Dividend Growth Investing

DGI #6 New Year and quick update

It’s the new year and the start of another decade! I admit its been over a month since I last published DGI #5 and that is because I had begun contributing to my Roth IRA which I finally maxed out at the end of 2019.

Why max out the Roth IRA?

Given that growth in the Roth IRA is tax-free and withdrawals after the age of 59.5 are completely tax free, it is a better deal for me (as I do not contribute to a 401k). Additionally, if I were to withdraw my capital earlier, I will only be penalized and taxed on my gains – not my principal.

If I were to withdraw the principal towards medical or education expenses after 5 years, I will not be penalized or taxed either because that is a consideration/allowance as per IRS rules of early withdrawal.

Given that I did not want to actively manage my Roth IRA but keep the concept of dividend gains and re-investment in mind, these are the ETFs I went ahead with:

With these ETFs, I am certain of earning over 3.25% in dividends (relatively safe) over the years. The are actively managed and I need not worry much about their performance as I am in long.

Main Portfolio update

What I really love about my portfolio – which in no way is perfect or “ideal for all” is that it gives me a small payout almost every day or week. With 65 holdings (out of which I am really not happy with five), I collect small portions of “rent” if you may while doing absolutely zero work for it. Here are screen-grabs of dividends that came in since the last DGI update.

Since I started investing in October, I’ve gotten a decent payout of $47.85 so far – all of which was re-invested back into the portfolio – not to mention the capital gain itself.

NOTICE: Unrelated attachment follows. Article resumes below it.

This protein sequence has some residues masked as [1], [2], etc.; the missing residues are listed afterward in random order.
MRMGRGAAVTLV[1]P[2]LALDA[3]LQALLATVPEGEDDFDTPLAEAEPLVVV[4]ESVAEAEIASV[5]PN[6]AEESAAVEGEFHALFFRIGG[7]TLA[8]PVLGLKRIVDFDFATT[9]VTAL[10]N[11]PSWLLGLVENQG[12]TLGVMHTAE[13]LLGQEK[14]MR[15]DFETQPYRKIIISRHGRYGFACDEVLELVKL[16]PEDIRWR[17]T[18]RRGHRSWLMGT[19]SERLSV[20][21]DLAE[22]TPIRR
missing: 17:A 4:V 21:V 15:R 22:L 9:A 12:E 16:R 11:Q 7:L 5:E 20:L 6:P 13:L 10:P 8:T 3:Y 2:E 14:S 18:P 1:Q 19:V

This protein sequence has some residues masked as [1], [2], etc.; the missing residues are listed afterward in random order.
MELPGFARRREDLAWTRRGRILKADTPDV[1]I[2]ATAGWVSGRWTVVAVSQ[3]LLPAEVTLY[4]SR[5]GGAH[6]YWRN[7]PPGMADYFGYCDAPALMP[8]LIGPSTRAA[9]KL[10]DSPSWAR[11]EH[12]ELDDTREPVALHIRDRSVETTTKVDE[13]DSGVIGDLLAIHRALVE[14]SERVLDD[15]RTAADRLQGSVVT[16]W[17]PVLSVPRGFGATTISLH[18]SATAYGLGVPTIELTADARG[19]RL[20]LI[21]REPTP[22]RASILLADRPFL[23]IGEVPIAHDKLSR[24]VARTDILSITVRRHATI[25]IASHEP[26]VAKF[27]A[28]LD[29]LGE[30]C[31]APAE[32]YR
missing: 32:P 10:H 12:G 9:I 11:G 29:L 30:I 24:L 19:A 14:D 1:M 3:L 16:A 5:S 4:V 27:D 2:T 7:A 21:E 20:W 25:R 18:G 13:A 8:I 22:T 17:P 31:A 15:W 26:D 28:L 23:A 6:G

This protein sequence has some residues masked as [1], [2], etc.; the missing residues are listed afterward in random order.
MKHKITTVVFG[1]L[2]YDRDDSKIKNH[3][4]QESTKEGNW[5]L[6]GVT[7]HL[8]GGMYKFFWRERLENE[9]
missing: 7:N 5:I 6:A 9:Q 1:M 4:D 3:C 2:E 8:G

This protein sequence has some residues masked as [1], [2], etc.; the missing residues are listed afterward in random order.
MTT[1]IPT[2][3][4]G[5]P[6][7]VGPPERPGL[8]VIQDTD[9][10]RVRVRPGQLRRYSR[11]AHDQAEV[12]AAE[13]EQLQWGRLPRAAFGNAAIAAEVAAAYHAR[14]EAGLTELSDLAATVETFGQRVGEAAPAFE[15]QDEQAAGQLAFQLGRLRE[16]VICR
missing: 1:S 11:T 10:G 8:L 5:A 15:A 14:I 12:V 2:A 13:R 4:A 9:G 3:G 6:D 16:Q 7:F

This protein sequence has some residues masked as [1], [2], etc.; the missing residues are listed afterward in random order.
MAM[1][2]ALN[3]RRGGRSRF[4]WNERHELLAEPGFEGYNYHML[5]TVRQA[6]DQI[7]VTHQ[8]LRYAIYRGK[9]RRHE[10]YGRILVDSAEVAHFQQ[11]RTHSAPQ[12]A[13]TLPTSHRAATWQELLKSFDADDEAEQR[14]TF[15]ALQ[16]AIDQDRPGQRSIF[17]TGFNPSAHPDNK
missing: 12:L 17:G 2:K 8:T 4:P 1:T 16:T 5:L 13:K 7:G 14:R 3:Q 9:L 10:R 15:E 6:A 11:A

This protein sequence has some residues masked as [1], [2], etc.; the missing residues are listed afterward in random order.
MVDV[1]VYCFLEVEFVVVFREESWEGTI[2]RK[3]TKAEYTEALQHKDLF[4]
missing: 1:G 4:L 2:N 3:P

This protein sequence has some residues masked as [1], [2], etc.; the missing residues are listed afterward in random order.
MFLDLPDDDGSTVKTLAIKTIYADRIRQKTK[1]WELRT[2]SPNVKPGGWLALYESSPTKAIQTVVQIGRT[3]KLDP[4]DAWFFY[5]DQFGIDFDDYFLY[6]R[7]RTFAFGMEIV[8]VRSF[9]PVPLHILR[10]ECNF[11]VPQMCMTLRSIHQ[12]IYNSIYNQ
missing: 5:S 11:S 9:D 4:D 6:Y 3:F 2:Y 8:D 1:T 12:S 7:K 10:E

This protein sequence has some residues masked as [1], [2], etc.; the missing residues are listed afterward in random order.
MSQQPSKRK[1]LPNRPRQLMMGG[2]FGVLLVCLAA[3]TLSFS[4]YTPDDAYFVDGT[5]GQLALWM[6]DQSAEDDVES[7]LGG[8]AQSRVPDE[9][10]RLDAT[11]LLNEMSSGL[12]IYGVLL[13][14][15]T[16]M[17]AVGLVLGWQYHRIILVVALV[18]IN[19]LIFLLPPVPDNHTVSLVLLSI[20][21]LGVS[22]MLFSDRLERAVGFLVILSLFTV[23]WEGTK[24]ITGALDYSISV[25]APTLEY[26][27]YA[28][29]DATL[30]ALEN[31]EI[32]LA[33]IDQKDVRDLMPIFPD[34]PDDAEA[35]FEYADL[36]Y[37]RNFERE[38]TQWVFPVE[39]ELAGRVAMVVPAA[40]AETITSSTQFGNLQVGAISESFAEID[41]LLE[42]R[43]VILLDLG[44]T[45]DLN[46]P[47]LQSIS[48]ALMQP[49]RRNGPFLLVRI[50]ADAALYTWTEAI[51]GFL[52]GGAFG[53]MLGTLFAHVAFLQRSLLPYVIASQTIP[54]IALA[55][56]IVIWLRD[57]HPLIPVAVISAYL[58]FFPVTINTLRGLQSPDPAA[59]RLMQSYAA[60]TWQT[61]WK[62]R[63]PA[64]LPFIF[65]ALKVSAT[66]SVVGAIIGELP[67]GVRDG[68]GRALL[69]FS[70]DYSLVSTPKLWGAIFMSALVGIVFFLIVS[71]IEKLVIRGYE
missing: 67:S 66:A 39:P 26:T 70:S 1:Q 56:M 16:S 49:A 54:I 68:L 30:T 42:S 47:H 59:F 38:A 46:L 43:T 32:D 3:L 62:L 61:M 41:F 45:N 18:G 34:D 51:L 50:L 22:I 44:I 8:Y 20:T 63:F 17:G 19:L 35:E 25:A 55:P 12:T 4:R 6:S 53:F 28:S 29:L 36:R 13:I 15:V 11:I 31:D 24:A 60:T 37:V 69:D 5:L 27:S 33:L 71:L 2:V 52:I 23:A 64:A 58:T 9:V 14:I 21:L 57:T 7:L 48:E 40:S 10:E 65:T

While many would say $47.85 is insignificant, I couldn’t agree and disagree more. Compared to the amount invested it does seem low but that’s only because I just started and contributions are small. If you recall what I mentioned in DGI #4, it’s all about one step at a time. First, earn enough to pay for subscriptions, then enough for gas then for rent and so on. I am step one right now and it will take me some time to get to gas for the car.

However, the re-investment will create a snowball effect as time goes on and I will be glad I started when I did (even if the markets were high).

Top Movers

Healthcare grew about 12% as I added in a slice when I saw a momentary dip in prices. Additionally this growth is fueled by advances in medical research and approvals by the FDA for drug releases into the open market and/or for testing.

My Concept Roth Dividend slice has also been doing well (8% growth) although I wish I would’ve rather invested that money in an actual Roth IRA (as I wouldn’t be taxed on gains).

Bottom Movers

Of all the slices, I think my timing on purchasing the stocks I did for Real Estate REITs was overpriced. I have seen a net loss of 7% and the prices are now at the levels where they are better to buy at. However, I don’t see them slide more than 10% and it is well within my risk tolerance. As long as they do not slash their dividends, I will hold them and ride the wave – while ofcourse following their performance.

Popular stocks

While I’ve noticed stocks like Apple, Tesla break their own records, I unfortunately never bought into them. By the time I thought about it, the prices were already too high and I did not want to take a big risk. Exxon Mobile has made major discoveries in Guyana and that has been boosting their prices. I’m expecting them to post an amazing quarterly result and hopefully they raise their dividends.

There are other top stories that I’ve been following but not really writing out due to paucity of time. As mentioned earlier, Seeking Alpha, Charles Schwab and Market Watch/Wall Street Journal are great sources for information as well as real time data.

If you’d like to check out my portfolio, feel free to do so by clicking the icon below:

If you’d like to learn more about investing apps out there, check out this article:

Investment Brokerage Apps: My experience

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